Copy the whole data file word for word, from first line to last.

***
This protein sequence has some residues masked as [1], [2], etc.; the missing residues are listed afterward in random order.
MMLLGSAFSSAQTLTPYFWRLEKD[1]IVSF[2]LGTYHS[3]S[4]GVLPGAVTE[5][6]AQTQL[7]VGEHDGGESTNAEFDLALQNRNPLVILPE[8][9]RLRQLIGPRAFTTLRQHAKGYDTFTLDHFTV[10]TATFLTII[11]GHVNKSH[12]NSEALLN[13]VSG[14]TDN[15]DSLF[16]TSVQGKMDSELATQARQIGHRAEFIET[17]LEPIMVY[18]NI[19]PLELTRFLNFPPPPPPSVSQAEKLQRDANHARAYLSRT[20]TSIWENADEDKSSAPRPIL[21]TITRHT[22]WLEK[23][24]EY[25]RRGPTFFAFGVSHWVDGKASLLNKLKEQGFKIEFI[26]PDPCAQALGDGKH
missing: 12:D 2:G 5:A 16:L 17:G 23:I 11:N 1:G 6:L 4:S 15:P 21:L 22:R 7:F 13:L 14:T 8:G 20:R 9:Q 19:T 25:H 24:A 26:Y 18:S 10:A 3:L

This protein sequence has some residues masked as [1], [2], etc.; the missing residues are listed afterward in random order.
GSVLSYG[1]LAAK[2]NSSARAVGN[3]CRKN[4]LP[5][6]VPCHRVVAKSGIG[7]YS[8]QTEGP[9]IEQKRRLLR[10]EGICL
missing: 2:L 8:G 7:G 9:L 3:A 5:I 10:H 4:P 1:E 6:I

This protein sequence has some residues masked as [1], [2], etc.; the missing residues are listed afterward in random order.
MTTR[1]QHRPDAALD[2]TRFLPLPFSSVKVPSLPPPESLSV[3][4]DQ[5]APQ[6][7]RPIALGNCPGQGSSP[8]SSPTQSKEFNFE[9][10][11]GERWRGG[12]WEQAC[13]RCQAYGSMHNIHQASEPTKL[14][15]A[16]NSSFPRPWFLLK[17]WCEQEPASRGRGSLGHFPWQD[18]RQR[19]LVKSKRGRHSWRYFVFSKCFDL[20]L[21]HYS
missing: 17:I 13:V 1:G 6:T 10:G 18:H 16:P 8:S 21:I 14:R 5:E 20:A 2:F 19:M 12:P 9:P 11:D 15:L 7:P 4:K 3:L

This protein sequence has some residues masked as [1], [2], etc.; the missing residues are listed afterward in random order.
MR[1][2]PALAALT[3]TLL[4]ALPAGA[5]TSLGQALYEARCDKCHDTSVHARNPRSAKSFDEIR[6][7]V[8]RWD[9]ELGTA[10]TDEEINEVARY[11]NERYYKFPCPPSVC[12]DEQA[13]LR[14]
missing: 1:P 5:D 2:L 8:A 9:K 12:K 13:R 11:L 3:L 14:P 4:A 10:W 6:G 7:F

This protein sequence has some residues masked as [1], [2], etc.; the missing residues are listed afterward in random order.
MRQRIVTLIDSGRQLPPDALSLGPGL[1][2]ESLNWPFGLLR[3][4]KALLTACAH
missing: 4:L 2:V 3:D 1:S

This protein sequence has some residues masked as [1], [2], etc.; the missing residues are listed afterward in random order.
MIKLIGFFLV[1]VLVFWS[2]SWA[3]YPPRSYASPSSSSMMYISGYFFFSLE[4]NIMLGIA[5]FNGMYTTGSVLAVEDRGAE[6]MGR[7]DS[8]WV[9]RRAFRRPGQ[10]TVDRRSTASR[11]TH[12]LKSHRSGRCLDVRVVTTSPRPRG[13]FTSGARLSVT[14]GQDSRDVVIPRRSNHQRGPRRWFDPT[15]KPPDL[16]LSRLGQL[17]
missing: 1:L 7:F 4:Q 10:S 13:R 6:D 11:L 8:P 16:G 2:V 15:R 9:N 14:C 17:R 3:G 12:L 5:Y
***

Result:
This protein sequence has some residues masked as [1], [2], etc.; the missing residues are listed afterward in random order.
MMLLGSAFSSAQTLTPYFWRLEKD[1]IVSF[2]LGTYHS[3]S[4]GVLPGAVTE[5][6]AQTQL[7]VGEHDGGESTNAEFDLALQNRNPLVILPE[8][9]RLRQLIGPRAFTTLRQHAKGYDTFTLDHFTV[10]TATFLTII[11]GHVNKSH[12]NSEALLN[13]VSG[14]TDN[15]DSLF[16]TSVQGKMDSELATQARQIGHRAEFIET[17]LEPIMVY[18]NI[19]PLELTRFLNFPPPPPPSVSQAEKLQRDANHARAYLSRT[20]TSIWENADEDKSSAPRPIL[21]TITRHT[22]WLEK[23][24]EY[25]RRGPTFFAFGVSHWVDGKASLLNKLKEQGFKIEFI[26]PDPCAQALGDGKH
missing: 12:D 2:G 5:A 16:L 17:G 23:I 11:N 1:G 6:L 4:S 15:P 21:L 22:R 7:F 13:L 14:T 8:G 20:R 9:Q 19:T 25:H 24:A 26:Y 18:S 10:A 3:L

This protein sequence has some residues masked as [1], [2], etc.; the missing residues are listed afterward in random order.
GSVLSYG[1]LAAK[2]NSSARAVGN[3]CRKN[4]LP[5][6]VPCHRVVAKSGIG[7]YS[8]QTEGP[9]IEQKRRLLR[10]EGICL
missing: 2:L 8:G 7:G 9:L 3:A 5:I 10:H 4:P 1:E 6:I

This protein sequence has some residues masked as [1], [2], etc.; the missing residues are listed afterward in random order.
MTTR[1]QHRPDAALD[2]TRFLPLPFSSVKVPSLPPPESLSV[3][4]DQ[5]APQ[6][7]RPIALGNCPGQGSSP[8]SSPTQSKEFNFE[9][10][11]GERWRGG[12]WEQAC[13]RCQAYGSMHNIHQASEPTKL[14][15]A[16]NSSFPRPWFLLK[17]WCEQEPASRGRGSLGHFPWQD[18]RQR[19]LVKSKRGRHSWRYFVFSKCFDL[20]L[21]HYS
missing: 17:I 13:V 1:G 6:T 10:G 18:H 16:P 8:S 21:I 14:R 5:E 20:A 2:F 19:M 12:P 9:P 11:D 15:L 7:P 4:K 3:L

This protein sequence has some residues masked as [1], [2], etc.; the missing residues are listed afterward in random order.
MR[1][2]PALAALT[3]TLL[4]ALPAGA[5]TSLGQALYEARCDKCHDTSVHARNPRSAKSFDEIR[6][7]V[8]RWD[9]ELGTA[10]TDEEINEVARY[11]NERYYKFPCPPSVC[12]DEQA[13]LR[14]
missing: 1:P 5:D 2:L 8:A 9:K 12:K 13:R 11:L 3:L 14:P 4:A 10:W 6:G 7:F

This protein sequence has some residues masked as [1], [2], etc.; the missing residues are listed afterward in random order.
MRQRIVTLIDSGRQLPPDALSLGPGL[1][2]ESLNWPFGLLR[3][4]KALLTACAH
missing: 4:L 2:V 3:D 1:S

This protein sequence has some residues masked as [1], [2], etc.; the missing residues are listed afterward in random order.
MIKLIGFFLV[1]VLVFWS[2]SWA[3]YPPRSYASPSSSSMMYISGYFFFSLE[4]NIMLGIA[5]FNGMYTTGSVLAVEDRGAE[6]MGR[7]DS[8]WV[9]RRAFRRPGQ[10]TVDRRSTASR[11]TH[12]LKSHRSGRCLDVRVVTTSPRPRG[13]FTSGARLSVT[14]GQDSRDVVIPRRSNHQRGPRRWFDPT[15]KPPDL[16]LSRLGQL[17]
missing: 1:L 7:F 4:Q 10:S 13:R 6:D 11:L 8:P 16:G 2:V 15:R 9:N 14:C 17:R 3:G 12:L 5:Y